3 Men Charged With Firearms Offenses In Connection With Fatal Shooting At Kansas City Parade

Three additional individuals have been charged in relation to a tragic mass shooting that occurred during the Kansas City Chiefs’ Super Bowl victory parade, resulting in the loss of one life and over 20 injuries.

The US Attorney’s Office of the Western District of Missouri revealed in a statement on Wednesday that at least two of the firearms recovered in the aftermath of the shooting were acquired through illegal purchasing or trafficking.

According to the announcement, on February 14th, a total of 12 individuals were armed and at least six of them discharged their firearms during the incident at Union Station.

Fedo Antonia Manning, 22, was charged in a 12-count criminal complaint on Monday. Additionally, Ronnel Dewayne Williams, Jr., 21, and Chaelyn Hendrick Groves, 19, were charged in a four-count federal criminal complaint.

The complaint does not mention whether any of the three men were involved in the shooting that day. Instead, it focuses on the firearms that investigators have linked to the suspects.

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At the scene, authorities discovered several firearms and backpacks. Among them was an Anderson Manufacturing AM-15 .223-calibre pistol, which had been left beside a wall. In addition, two AR-15-style firearms and their corresponding backpacks were also found nearby.

According to investigators, the pistol was found in the “fire” position, with a magazine containing 26 live rounds.

The AM-15 rifle was reportedly connected to Mr. Manning, who bought it from Frontier Justice in Lee’s Summit, Missouri, on August 7, 2022.

Mr. Williams was linked to a second firearm, specifically a Stag Arms 300-calibre pistol. It was reported that he purchased it for Mr. Goves, who was underage and therefore unable to buy it himself.

Kansas City Police Chief Stacey Graves expressed in a press release that despite the lasting impact of the events that occurred on February 14th, the dedication and hard work of our federal partners and KCPD detectives serve as a testament to their commitment to the city.

“We are committed to holding accountable those responsible for the violence in our city.”

Prosecutors claim that Mr. Manning bought “dozens” of firearms, and 15 of them were discovered in the possession of others. Some of these individuals were actually prohibited from owning a firearm.

Mr. Manning has faced accusations of being the straw purchaser of seven firearms, suggesting that he may have purchased them on behalf of individuals who are legally prohibited from owning firearms.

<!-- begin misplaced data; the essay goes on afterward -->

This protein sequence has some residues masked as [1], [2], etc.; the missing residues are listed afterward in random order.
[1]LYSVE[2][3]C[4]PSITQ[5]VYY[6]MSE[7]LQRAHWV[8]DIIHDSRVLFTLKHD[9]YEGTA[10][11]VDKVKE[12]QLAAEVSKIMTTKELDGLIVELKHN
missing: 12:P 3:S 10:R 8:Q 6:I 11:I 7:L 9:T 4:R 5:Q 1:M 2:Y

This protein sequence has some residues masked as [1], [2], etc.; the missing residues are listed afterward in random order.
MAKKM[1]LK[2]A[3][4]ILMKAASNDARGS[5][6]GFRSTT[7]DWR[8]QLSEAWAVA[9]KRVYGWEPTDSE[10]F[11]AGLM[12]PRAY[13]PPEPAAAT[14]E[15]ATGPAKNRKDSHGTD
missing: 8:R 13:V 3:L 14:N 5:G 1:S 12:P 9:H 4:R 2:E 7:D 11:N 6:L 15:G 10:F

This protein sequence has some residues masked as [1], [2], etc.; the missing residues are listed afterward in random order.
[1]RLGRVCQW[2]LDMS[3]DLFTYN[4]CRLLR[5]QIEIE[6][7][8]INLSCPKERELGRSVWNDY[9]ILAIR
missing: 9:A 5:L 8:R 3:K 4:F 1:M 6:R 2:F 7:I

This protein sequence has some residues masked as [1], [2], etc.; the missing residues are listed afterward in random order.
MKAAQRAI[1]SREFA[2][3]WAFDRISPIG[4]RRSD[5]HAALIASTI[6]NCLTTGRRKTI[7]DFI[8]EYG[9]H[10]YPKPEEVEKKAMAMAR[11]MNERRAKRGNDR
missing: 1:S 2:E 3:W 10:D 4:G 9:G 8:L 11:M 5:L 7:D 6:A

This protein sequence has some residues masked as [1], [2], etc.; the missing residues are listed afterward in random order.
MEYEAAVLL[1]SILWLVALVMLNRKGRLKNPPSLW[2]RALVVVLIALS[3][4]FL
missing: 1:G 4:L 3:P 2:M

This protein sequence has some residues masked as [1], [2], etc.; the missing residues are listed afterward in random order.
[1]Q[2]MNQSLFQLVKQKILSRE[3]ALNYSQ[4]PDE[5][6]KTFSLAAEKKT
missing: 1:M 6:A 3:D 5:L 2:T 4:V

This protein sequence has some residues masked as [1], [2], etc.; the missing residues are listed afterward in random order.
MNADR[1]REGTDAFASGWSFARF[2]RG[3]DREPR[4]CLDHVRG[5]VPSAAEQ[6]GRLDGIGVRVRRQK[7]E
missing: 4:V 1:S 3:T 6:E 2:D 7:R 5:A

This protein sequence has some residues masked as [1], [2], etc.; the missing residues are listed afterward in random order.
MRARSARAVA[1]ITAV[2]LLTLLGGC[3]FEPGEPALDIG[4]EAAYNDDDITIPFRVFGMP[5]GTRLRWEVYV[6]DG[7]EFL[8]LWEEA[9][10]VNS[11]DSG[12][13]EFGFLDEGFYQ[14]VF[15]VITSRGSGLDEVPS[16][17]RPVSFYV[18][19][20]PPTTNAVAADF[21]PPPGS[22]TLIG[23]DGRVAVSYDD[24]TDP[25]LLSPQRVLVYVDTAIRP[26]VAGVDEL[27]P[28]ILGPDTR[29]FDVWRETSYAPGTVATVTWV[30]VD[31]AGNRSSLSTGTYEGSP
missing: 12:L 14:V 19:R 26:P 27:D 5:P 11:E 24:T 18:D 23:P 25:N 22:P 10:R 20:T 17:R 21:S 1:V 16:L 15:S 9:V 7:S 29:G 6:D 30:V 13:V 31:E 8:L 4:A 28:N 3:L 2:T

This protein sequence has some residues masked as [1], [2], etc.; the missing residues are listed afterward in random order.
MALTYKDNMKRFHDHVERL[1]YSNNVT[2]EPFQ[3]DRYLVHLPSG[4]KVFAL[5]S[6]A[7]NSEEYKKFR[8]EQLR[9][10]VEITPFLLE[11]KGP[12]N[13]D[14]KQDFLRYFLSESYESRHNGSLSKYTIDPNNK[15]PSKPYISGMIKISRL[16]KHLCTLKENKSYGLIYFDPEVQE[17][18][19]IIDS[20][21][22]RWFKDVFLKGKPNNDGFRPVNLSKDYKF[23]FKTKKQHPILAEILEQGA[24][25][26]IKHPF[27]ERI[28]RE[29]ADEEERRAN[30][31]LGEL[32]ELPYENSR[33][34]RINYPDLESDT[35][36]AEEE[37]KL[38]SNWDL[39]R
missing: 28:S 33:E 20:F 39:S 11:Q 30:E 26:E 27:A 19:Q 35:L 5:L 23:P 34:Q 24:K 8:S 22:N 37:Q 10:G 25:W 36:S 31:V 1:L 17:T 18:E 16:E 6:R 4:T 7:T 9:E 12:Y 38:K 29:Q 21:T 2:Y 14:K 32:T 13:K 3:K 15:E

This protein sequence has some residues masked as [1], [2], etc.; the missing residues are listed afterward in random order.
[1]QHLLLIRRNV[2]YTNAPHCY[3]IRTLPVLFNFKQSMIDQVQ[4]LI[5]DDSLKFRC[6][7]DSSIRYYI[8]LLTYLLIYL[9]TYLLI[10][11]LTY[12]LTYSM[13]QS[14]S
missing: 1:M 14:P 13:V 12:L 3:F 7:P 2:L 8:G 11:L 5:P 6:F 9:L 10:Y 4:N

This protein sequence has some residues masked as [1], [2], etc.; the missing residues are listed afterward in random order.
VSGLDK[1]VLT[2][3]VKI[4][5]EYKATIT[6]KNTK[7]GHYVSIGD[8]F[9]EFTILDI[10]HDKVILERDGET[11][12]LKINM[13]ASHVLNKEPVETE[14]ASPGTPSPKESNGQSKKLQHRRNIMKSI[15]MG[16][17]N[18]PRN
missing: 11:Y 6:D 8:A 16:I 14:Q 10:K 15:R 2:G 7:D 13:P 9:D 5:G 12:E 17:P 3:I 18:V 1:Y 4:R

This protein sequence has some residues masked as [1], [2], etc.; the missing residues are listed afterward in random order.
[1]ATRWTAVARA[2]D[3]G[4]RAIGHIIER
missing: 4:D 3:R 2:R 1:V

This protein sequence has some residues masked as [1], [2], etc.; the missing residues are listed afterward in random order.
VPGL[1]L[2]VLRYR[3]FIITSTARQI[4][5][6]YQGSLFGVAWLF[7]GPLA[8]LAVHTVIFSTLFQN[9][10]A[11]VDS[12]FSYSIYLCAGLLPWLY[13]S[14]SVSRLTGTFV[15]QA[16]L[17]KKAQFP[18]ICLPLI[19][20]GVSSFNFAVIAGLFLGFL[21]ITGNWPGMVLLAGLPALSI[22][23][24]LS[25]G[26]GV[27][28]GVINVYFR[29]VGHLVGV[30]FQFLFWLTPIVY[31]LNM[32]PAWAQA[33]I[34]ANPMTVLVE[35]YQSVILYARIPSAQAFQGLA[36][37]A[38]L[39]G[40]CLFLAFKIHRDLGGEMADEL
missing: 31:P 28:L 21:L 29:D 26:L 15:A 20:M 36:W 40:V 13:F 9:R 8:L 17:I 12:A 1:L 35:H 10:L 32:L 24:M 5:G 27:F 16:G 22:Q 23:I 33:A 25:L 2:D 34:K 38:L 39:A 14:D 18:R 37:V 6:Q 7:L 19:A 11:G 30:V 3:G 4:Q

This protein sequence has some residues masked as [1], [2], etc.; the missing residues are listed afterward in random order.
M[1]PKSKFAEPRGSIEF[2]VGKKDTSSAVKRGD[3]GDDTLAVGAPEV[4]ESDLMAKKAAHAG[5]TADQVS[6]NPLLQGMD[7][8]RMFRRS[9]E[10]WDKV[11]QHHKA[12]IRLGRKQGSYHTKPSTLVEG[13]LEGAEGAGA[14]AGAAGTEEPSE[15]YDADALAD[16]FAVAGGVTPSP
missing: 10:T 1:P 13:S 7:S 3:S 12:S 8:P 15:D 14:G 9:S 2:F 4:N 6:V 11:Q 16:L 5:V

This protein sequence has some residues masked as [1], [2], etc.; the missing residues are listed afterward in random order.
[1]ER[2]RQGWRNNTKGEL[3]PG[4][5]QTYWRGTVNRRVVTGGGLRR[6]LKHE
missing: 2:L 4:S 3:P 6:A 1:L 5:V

The defendant is facing multiple charges, including conspiracy to traffic firearms, engaging in firearm sales without a license, and making false statements on a federal form.

In another criminal complaint, Mr. Williams and Mr. Groves are facing charges.

The individuals are charged with conspiring to make false statements when acquiring firearms and assisting in the act of making false statements during the acquisition of firearms.

According to reports, Mr. Williams is said to have purchased the firearm for Mr. Goves at a gun show, even though he was underage at the time. Later, Mr. Goves completed the firearm by purchasing a 300-blackout upper a month later.

After the alleged “shootout,” Mr. Groves stated that the gun was stolen. However, he chose not to report the theft and instead attended another gun show with a different companion, who purchased a replacement firearm for him.

US Attorney Teresa Moore emphasized the significance of enforcing federal firearms laws, stating that it is crucial in combating gun violence. She highlighted the importance of stopping straw buyers and preventing illegal firearms trafficking as the primary defense against such violence.

“At least two firearms recovered from the scene of the tragic mass shooting at Union Station were found to have been acquired or trafficked illegally.”

“We work closely with law enforcement agencies to ensure that firearms do not end up in the hands of criminals. Our primary focus is on investigating and prosecuting individuals involved in the illegal buying and selling of dangerous weapons.”

On February 16, two individuals under the age of 18 were charged with gun-related offenses and resisting arrest. Additionally, two adult males were charged in connection with the shooting incident that occurred during the parade. The altercation was sparked by a disagreement between two different groups.

Dominic M Miller, an 18-year-old from Kansas City, and Lyndell Mays, a 22-year-old from Raytown, are both being charged with second-degree murder. Additionally, they are facing two counts of armed criminal action and the unlawful use of a weapon.

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